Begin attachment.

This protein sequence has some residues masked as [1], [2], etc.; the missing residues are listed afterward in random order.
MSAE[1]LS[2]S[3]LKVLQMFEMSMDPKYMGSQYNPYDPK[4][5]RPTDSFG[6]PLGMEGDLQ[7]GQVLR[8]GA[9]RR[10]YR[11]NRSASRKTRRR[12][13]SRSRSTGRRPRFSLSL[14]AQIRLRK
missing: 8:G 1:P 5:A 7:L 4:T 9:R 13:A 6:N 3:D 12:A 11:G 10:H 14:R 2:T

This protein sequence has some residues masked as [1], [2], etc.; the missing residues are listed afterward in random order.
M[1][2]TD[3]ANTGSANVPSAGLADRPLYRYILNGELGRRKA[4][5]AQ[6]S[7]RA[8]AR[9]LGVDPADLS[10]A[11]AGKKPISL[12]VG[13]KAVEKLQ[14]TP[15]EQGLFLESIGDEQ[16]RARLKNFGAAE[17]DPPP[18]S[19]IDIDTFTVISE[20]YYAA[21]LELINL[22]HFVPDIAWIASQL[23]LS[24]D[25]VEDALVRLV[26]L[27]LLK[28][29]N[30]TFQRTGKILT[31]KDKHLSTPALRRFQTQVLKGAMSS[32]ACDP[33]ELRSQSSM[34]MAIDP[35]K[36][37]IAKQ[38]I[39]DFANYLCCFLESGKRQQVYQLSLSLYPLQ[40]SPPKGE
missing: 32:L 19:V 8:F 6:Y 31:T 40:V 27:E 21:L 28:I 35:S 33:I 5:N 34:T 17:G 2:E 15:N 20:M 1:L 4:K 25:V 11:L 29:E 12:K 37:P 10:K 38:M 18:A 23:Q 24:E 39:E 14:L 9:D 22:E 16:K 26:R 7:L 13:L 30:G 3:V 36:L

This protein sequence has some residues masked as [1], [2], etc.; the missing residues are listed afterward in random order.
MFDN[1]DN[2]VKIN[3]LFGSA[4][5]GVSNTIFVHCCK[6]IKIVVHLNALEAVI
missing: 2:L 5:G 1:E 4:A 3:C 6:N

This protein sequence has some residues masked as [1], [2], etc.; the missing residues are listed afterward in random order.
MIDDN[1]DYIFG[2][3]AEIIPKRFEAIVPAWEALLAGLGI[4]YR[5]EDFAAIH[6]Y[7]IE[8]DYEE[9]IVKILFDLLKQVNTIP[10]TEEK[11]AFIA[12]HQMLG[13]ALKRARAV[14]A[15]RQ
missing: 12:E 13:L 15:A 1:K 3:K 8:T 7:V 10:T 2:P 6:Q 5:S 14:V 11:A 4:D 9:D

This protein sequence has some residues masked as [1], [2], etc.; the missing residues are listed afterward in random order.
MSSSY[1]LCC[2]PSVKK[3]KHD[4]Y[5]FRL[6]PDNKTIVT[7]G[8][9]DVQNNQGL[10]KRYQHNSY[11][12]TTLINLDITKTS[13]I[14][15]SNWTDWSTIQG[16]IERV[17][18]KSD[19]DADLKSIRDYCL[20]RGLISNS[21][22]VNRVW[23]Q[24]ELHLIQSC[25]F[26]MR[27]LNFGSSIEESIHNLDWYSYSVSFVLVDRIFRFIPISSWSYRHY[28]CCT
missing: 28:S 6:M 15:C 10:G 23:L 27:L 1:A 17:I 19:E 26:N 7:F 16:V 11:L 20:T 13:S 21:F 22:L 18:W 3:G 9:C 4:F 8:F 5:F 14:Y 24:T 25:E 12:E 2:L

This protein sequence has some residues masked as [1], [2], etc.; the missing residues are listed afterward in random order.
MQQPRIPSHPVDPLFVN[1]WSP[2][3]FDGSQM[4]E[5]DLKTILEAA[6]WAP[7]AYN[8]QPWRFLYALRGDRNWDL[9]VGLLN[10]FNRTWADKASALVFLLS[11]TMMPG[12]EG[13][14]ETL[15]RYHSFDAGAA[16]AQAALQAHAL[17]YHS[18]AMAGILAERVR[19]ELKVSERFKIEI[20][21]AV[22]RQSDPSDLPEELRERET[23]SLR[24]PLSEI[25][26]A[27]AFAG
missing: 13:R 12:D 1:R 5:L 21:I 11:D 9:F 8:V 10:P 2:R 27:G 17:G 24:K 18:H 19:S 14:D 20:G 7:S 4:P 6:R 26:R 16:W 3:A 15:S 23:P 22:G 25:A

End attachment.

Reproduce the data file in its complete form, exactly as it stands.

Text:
This protein sequence has some residues masked as [1], [2], etc.; the missing residues are listed afterward in random order.
MSAE[1]LS[2]S[3]LKVLQMFEMSMDPKYMGSQYNPYDPK[4][5]RPTDSFG[6]PLGMEGDLQ[7]GQVLR[8]GA[9]RR[10]YR[11]NRSASRKTRRR[12][13]SRSRSTGRRPRFSLSL[14]AQIRLRK
missing: 8:G 1:P 5:A 7:L 4:T 9:R 13:A 6:N 3:D 12:A 11:G 10:H 14:R 2:T

This protein sequence has some residues masked as [1], [2], etc.; the missing residues are listed afterward in random order.
M[1][2]TD[3]ANTGSANVPSAGLADRPLYRYILNGELGRRKA[4][5]AQ[6]S[7]RA[8]AR[9]LGVDPADLS[10]A[11]AGKKPISL[12]VG[13]KAVEKLQ[14]TP[15]EQGLFLESIGDEQ[16]RARLKNFGAAE[17]DPPP[18]S[19]IDIDTFTVISE[20]YYAA[21]LELINL[22]HFVPDIAWIASQL[23]LS[24]D[25]VEDALVRLV[26]L[27]LLK[28][29]N[30]TFQRTGKILT[31]KDKHLSTPALRRFQTQVLKGAMSS[32]ACDP[33]ELRSQSSM[34]MAIDP[35]K[36][37]IAKQ[38]I[39]DFANYLCCFLESGKRQQVYQLSLSLYPLQ[40]SPPKGE
missing: 32:L 19:V 8:F 6:Y 31:T 40:V 27:E 21:L 28:I 35:S 33:I 5:N 34:T 17:G 2:E 15:N 20:M 1:L 4:K 25:V 11:L 29:E 12:K 37:P 10:K 38:M 18:A 23:Q 24:E 39:E 14:L 9:D 22:E 16:K 26:R 7:L 13:L 30:G 3:V 36:L

This protein sequence has some residues masked as [1], [2], etc.; the missing residues are listed afterward in random order.
MFDN[1]DN[2]VKIN[3]LFGSA[4][5]GVSNTIFVHCCK[6]IKIVVHLNALEAVI
missing: 2:L 5:G 1:E 4:A 3:C 6:N

This protein sequence has some residues masked as [1], [2], etc.; the missing residues are listed afterward in random order.
MIDDN[1]DYIFG[2][3]AEIIPKRFEAIVPAWEALLAGLGI[4]YR[5]EDFAAIH[6]Y[7]IE[8]DYEE[9]IVKILFDLLKQVNTIP[10]TEEK[11]AFIA[12]HQMLG[13]ALKRARAV[14]A[15]RQ
missing: 12:E 13:L 15:A 1:K 3:K 8:T 7:V 10:T 2:P 6:Q 5:S 14:V 11:A 4:D 9:D

This protein sequence has some residues masked as [1], [2], etc.; the missing residues are listed afterward in random order.
MSSSY[1]LCC[2]PSVKK[3]KHD[4]Y[5]FRL[6]PDNKTIVT[7]G[8][9]DVQNNQGL[10]KRYQHNSY[11][12]TTLINLDITKTS[13]I[14][15]SNWTDWSTIQG[16]IERV[17][18]KSD[19]DADLKSIRDYCL[20]RGLISNS[21][22]VNRVW[23]Q[24]ELHLIQSC[25]F[26]MR[27]LNFGSSIEESIHNLDWYSYSVSFVLVDRIFRFIPISSWSYRHY[28]CCT
missing: 28:S 6:M 15:C 10:G 23:L 27:L 1:A 17:I 19:E 26:N 7:F 16:V 11:L 20:T 13:S 21:F 22:L 18:W 3:G 9:C 4:F 8:F 5:F 14:Y 24:T 25:E 12:E 2:L

This protein sequence has some residues masked as [1], [2], etc.; the missing residues are listed afterward in random order.
MQQPRIPSHPVDPLFVN[1]WSP[2][3]FDGSQM[4]E[5]DLKTILEAA[6]WAP[7]AYN[8]QPWRFLYALRGDRNWDL[9]VGLLN[10]FNRTWADKASALVFLLS[11]TMMPG[12]EG[13][14]ETL[15]RYHSFDAGAA[16]AQAALQAHAL[17]YHS[18]AMAGILAERVR[19]ELKVSERFKIEI[20][21]AV[22]RQSDPSDLPEELRERET[23]SLR[24]PLSEI[25][26]A[27]AFAG
missing: 13:R 12:D 1:R 5:L 21:I 11:D 9:F 8:V 10:P 2:R 27:G 17:G 24:K 18:H 19:S 14:D 20:G 7:S 4:P 6:R 26:R 16:W 3:A 15:S 23:P 22:G 25:A